Projects at Conferences
- AppSec Conferences: OWASP AppSec conferences bring together industry, government, security researchers, and practitioners to discuss the state of the art in application security. This series was launched in the United States in 2004 and Europe in 2005. Global AppSec conferences are held annually in North America, Latin America, Europe, and Asia Pacific.
- Open Source Showcase: The Open Source Showcase is an OWASP AppSec Conference event module designed to give Open Source project leaders the opportunity to demo their projects.
- OWASP Project Track: The OWASP Project Track is an OWASP AppSec Conference event module designed to give OWASP Project leaders the opportunity to showcase their projects as an official conference presenter.
OWASP Projects General
- OWASP Code of Ethics: The OWASP Code of Ethics are the set of guidelines and principles that the OWASP Foundation expects all of its members and conference attendees to abide by. A copy of the Code of Ethics can be found here in the OWASP About page.
Donate to OWASP Projects Division
OWASP Projects, a global division of the OWASP Foundation, is run under the same world wide not-for-profit charitable status as all the foundation strategic groups. OWASP provides a platform for contributors to share their work while providing them with the project and community support they need throughout their project development. All OWASP Projects are run by volunteers and they rely on personal donations and sponsorship to continue their development. Donate to OWASP Projects, and we promise to spend your money wisely on open source initiatives.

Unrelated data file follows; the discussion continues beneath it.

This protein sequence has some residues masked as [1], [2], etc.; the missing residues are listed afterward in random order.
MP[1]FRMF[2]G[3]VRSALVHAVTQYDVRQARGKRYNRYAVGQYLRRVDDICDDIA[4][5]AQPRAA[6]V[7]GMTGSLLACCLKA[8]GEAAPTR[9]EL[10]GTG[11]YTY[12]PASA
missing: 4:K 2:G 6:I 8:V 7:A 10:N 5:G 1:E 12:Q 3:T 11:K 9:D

This is how your money can help:
- $20 could help us spread the word on the importance of open source initiatives in the Application Security industry.
- $100 could help fund OWASP project demos at major conferences.
- $250 could help get our volunteer Project Leaders to speaking engagements.
OWASP Project Sponsors
Security Podcast with Jim Manico
|The OWASP foundation presents the OWASP PODCAST SERIES hosted and produced by Jim Manico. Listen as interviews are conducted with OWASP volunteers, industry experts and leaders within the field of software security. Visit the Podcast Page for more information.|
OWASP Appsec Tutorial Series with Jerry Hoff
|The OWASP AppSec Tutorial Series project provides a video based means of conveying complex application security concepts in an easily accessible and understandable way. Each video is approximately 5-10 minutes long and highlights one or more specific application security concepts, tools, or methodologies. The goal of the project is quite simple and yet quite audacious - provide top notch application security video based training... for free! Visit the Tutorial Series Page for more information.|
OWASP Global Projects Announcements
Open Source Project Track Opportunities at AppSec APAC 2013
This 'Call for Entries' is now closed.